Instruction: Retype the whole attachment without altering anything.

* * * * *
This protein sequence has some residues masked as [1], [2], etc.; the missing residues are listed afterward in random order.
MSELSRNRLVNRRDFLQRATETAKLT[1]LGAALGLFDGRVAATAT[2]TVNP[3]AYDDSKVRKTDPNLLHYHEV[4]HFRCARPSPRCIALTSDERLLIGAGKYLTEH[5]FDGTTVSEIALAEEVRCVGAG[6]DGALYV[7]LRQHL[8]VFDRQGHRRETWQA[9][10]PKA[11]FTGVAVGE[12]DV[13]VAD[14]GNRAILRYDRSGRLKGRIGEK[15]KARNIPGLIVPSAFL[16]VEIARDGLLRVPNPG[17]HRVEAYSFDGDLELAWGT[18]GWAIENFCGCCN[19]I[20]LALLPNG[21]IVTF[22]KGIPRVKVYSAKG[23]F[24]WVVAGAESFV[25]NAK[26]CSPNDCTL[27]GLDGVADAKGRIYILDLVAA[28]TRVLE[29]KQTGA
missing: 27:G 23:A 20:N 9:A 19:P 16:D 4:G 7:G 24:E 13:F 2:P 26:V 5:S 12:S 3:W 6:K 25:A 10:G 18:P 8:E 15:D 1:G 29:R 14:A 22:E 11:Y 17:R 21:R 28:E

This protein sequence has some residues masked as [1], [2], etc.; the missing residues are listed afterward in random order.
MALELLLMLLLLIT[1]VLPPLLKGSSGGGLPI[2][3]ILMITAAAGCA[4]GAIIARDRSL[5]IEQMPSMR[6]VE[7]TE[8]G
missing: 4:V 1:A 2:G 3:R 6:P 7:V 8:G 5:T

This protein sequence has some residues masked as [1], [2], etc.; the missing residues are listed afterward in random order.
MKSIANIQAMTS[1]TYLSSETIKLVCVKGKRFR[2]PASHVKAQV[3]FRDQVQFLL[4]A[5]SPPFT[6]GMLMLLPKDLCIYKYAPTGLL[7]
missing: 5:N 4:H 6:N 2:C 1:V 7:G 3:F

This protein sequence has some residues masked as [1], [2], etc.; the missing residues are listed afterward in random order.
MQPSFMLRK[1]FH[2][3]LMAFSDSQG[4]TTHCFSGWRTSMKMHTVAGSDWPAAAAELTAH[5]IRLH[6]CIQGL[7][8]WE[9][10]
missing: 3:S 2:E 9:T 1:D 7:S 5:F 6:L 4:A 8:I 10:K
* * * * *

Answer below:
This protein sequence has some residues masked as [1], [2], etc.; the missing residues are listed afterward in random order.
MSELSRNRLVNRRDFLQRATETAKLT[1]LGAALGLFDGRVAATAT[2]TVNP[3]AYDDSKVRKTDPNLLHYHEV[4]HFRCARPSPRCIALTSDERLLIGAGKYLTEH[5]FDGTTVSEIALAEEVRCVGAG[6]DGALYV[7]LRQHL[8]VFDRQGHRRETWQA[9][10]PKA[11]FTGVAVGE[12]DV[13]VAD[14]GNRAILRYDRSGRLKGRIGEK[15]KARNIPGLIVPSAFL[16]VEIARDGLLRVPNPG[17]HRVEAYSFDGDLELAWGT[18]GWAIENFCGCCN[19]I[20]LALLPNG[21]IVTF[22]KGIPRVKVYSAKG[23]F[24]WVVAGAESFV[25]NAK[26]CSPNDCTL[27]GLDGVADAKGRIYILDLVAA[28]TRVLE[29]KQTGA
missing: 27:G 23:A 20:N 9:A 19:P 16:D 4:G 7:G 24:E 13:F 2:P 26:V 5:S 12:S 3:W 6:K 25:A 10:G 18:P 8:E 15:D 1:G 29:R 14:A 22:E 11:Y 17:R 21:R 28:E

This protein sequence has some residues masked as [1], [2], etc.; the missing residues are listed afterward in random order.
MALELLLMLLLLIT[1]VLPPLLKGSSGGGLPI[2][3]ILMITAAAGCA[4]GAIIARDRSL[5]IEQMPSMR[6]VE[7]TE[8]G
missing: 4:V 1:A 2:G 3:R 6:P 7:V 8:G 5:T

This protein sequence has some residues masked as [1], [2], etc.; the missing residues are listed afterward in random order.
MKSIANIQAMTS[1]TYLSSETIKLVCVKGKRFR[2]PASHVKAQV[3]FRDQVQFLL[4]A[5]SPPFT[6]GMLMLLPKDLCIYKYAPTGLL[7]
missing: 5:N 4:H 6:N 2:C 1:V 7:G 3:F

This protein sequence has some residues masked as [1], [2], etc.; the missing residues are listed afterward in random order.
MQPSFMLRK[1]FH[2][3]LMAFSDSQG[4]TTHCFSGWRTSMKMHTVAGSDWPAAAAELTAH[5]IRLH[6]CIQGL[7][8]WE[9][10]
missing: 3:S 2:E 9:T 1:D 7:S 5:F 6:L 4:A 8:I 10:K